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Exp Ther Med. 2012 Apr;3(4):592-598. Epub 2012 Feb 3.

Resveratrol analogue HS-1793 induces the modulation of tumor-derived T cells.

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  • 1Research Center, Dong Nam Institute of Radiological and Medical Sciences, Busan 619-953;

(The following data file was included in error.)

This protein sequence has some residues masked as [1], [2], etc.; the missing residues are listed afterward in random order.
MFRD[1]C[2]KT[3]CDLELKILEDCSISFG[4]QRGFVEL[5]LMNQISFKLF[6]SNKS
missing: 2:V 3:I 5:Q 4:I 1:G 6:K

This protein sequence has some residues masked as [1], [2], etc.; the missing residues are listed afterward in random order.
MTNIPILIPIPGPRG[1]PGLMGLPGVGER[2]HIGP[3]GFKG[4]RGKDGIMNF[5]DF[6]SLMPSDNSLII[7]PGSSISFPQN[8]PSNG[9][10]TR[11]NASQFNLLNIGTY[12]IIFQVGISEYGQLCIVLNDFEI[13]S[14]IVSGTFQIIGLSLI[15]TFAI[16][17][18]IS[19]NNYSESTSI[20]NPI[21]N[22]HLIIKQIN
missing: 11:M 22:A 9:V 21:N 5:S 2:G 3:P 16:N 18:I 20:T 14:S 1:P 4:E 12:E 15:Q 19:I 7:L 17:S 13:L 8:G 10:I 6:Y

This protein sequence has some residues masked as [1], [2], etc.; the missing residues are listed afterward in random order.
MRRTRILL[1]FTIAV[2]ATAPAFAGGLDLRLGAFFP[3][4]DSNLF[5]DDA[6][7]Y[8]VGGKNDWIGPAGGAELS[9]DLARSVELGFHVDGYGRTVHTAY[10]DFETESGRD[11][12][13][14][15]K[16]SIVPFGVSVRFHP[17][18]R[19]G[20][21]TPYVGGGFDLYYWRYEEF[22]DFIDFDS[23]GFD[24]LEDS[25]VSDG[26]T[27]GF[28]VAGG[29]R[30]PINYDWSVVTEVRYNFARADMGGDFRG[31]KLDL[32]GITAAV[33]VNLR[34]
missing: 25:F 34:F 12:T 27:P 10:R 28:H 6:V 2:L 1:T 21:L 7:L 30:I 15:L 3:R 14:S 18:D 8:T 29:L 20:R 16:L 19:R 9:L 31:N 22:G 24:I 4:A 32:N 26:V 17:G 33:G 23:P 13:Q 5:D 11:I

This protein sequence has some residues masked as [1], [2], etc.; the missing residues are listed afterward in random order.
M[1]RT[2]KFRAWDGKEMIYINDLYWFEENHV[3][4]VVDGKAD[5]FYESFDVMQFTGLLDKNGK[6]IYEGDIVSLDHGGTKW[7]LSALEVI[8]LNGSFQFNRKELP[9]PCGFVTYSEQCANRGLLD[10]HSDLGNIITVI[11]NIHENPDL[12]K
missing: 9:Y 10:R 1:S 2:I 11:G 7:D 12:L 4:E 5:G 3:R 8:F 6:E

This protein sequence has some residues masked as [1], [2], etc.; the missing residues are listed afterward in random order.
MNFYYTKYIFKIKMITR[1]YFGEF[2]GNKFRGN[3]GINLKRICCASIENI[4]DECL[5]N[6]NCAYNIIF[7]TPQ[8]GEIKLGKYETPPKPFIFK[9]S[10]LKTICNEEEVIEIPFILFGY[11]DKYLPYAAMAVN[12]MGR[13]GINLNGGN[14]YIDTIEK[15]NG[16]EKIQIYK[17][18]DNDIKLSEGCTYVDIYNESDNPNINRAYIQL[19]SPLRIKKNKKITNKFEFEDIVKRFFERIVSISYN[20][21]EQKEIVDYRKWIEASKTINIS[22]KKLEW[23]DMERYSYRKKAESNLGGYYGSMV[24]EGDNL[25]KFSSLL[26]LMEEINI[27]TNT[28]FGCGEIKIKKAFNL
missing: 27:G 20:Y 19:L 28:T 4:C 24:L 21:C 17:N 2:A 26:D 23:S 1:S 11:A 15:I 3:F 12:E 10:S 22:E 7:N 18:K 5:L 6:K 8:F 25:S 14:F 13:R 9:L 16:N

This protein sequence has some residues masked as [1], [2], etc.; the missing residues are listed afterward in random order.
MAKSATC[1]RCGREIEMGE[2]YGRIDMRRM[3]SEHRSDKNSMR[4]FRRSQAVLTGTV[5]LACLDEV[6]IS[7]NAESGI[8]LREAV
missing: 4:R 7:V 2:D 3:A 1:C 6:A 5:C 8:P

Recent advances in the understanding of the mechanisms responsible for tumor progression suggest the possibility to control cancer growth, not only through chemotherapy-induced cancer cell destruction, but also by stimulating anticancer immunity. However, immune tolerance against tumor antigens disturbs diverse forms of immunotherapy. One of the most potent and well-studied tumor-induced immunosuppressive phenotypes found in the tumor microenvironment is the regulatory subpopulation cells (CD4(+)CD25(+)FoxP3(+) Treg cells). Among the great number of natural agents derived from plants and potentially useful for application in the complementary therapy of cancer, resveratrol is gaining attention for its immunomodulating properties in breast cancer, since the ineffectiveness of numerous immunotherapy strategies may be related, in part, to their negative effects on Treg cells. The present study was undertaken to examine whether HS-1793, a synthetic resveratrol analogue free from the restriction of the metabolic instability and high dose requirement of resveratrol, shows a direct effect on immune responses by enhancing lymphocyte proliferation or an immunomodulatory effect by inducing changes in the Treg cell population in FM3A breast tumor-bearing mice. Although HS-1793 had no direct immunostimulatory effect, it dose-dependently decreased IL-2 secretion and increased IL-4 secretion of concanavalin A-stimulated lymphocytes from tumor-bearing mice, which suggest that HS-1793 may induce changes in the subpopulations of tumor-derived T lymphocytes. The CD4(+)CD25(+) cell population from tumor-bearing mice decreased after HS-1793 treatment in a dose-dependent manner, while the CD4(+) T cell population remained unchanged. FoxP3(+)-expressing cells among the CD4(+)CD25(+) population showed a similar pattern. In contrast, the CD8(+) T cell population as well as the interferon (IFN)-γ-expressing CD8(+) T cell population and IFN-γ secretion of splenocytes from tumor-bearing mice were significantly upregulated by HS-1793 treatment. These results suggest that HS-1793 induces the modulation of tumor-derived T lymphocytes, particulary having a suppressive effect on the Treg cell population, likely contributing to enhanced tumor-specific cytotoxic T lymphocyte responses and CD4(+) T cells involving antitumor immunity. Therefore, HS-1793 may serve as a promising adjuvant therapeutic reagent in breast cancer immunotherapy.

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